The ugly war over ‘spec’“Spec” has become a common word in Korea. Originating from “specification,” it refers to a set of requirements to be satisfied by a material, design, product or service. The National Institute of Korean Language recommends using “itemization” or “instruction manual.” At any rate, “spec” is an object of serious concern among graduating college students who are seeking jobs.
For example, if I were an automobile, my specification would be the following: “I am equipped with audio and navigation systems, rear-view camera and an alarm system with heated leather seats. I also have air bags on the passenger seat. But I got into college on the third try, have served in the Army, and completed an overseas language program. And I have been seeking a job for two years, so I am a bit old. I have an engine displacement of 800 cubic centimeters and a license plate from another region.” The specs for a job seeker include GPA and language test scores, and their anxiety helps the business of private institutes and consulting companies claiming to boost those specs.
However, specifications are not what most competitive industry leaders are looking for. They are tired of the competition from similar resumes. In short, they value character over specs. In order to lessen the excessive competition, some companies set a qualification standard for applicants. On the company Web site, Samsung Electronics posted official English test scores for each job category and the minimum GPA of 3.0 out of 4.5. All applicants who satisfy the two conditions pass the initial resume screening. Posco announces the GPA and language test score standards a year before recruiting.
How about other licenses and certifications? Posco’s HR manager Jeong Tae-hyeong said that he has seen an applicant who earned a 6 Sigma Certificate after attending lectures for a few days, and it was good for nothing. Jeong adds that the company values passion, character and attitude, and they can find the candidates that suit the company the best through the four-round interview process, which includes analytical presentation, group discussion, specialty interview and character interview.
Samsung Electronics’ HR manager Han Joon-ho emphasizes talent and fundamentals. “Interviewers often ask the candidates how many hours they spend on their major. The four years in college may not be enough time to devote to the major area of study. Those with fancy specifications are generally those who neglected the major.”
Some applicants try to prep for the job at the global company, just as they had done through middle and high school. However, Han says that the company wants candidates with talent and fundamentals because it offers extensive training after they join the company. “It is not wise to waste time on irrelevant specifications.”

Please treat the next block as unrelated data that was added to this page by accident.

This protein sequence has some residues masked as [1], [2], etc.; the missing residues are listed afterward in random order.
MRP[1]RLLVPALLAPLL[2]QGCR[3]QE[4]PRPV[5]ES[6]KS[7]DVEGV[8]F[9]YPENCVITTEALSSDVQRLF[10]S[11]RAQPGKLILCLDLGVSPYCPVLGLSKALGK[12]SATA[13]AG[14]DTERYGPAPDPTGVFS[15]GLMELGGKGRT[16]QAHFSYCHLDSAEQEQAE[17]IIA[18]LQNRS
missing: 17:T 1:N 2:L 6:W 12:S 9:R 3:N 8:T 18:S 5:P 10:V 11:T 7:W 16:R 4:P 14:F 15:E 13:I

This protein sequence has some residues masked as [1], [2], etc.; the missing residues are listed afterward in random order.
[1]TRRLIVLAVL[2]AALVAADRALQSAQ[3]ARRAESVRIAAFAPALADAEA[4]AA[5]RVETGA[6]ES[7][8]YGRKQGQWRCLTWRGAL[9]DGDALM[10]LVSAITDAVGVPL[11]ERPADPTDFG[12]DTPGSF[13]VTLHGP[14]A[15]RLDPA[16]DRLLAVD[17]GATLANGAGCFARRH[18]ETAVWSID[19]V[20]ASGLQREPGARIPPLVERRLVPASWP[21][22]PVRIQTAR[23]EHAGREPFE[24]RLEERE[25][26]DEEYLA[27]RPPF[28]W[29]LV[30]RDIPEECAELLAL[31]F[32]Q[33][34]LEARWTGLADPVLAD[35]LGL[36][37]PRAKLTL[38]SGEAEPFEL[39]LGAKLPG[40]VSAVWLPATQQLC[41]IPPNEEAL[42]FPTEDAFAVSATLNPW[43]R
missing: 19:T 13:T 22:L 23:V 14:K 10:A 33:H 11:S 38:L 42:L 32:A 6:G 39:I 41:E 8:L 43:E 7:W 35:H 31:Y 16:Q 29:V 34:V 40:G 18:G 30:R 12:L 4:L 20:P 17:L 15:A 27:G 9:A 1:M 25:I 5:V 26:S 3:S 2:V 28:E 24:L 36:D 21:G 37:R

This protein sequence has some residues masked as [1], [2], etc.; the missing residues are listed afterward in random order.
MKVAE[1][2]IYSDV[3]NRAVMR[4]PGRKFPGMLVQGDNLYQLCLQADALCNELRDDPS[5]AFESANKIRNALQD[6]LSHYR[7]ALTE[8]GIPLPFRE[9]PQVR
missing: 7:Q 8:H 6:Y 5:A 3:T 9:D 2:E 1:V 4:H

We all know the importance of passion, character, talent and fundamentals. Yet applicants are still anxious because they are abstract values. But companies are skilled at recruiting, hiring and managing employees. A Hanhwa Group executive said, “When you do interviews, interviewers almost always agree on suitable candidates even when the applicants have similar qualifications.”
They are not just relying on intuition. Kim Jin-seong of Lotte Group Human Resources say that they are not seeking the best people, but the right people for their corporate culture and the group trains the interviewers so that they can select suitable candidates. Only the employees and executives with high performance reviews are considered to be interviewers, and after three-day training in the recruiting season, the bottom 20 percent are removed and the rest become interviewers. These interviewers are trained to see through sugar-coated resumes and personal statements.
The Park Geun-hye administration pledges to implement a recruiting system that goes beyond specifications and resume. But “beyond the specification and resume” should not give an advantage to job seekers with affluent families. Research shows that the financial situation affects not just the College Scholastic Ability Test scores but also the specifications of college students. “The rich get richer, the poor get poorer” applies to college admission as well.
The administration needs to consider why the competition for specs is ruining the nation and make more detailed policies. I believe that the collapse of meritocracy that supported the selection and hiring process in modern Korean society boosted the spec competition driven by money. Meritocracy had ended the convention of inheriting money, power and education and made the society healthier, but it is no longer the case.
Companies like Samsung are making efforts to hire a certain percentage of high school graduates and regional university graduates. But the government needs to work more aggressively from now on, not simply to boost the employment rate but for the future of the nation.
*The author is an editorial writer of the JoongAng Ilbo.
by Noh Jae-hyun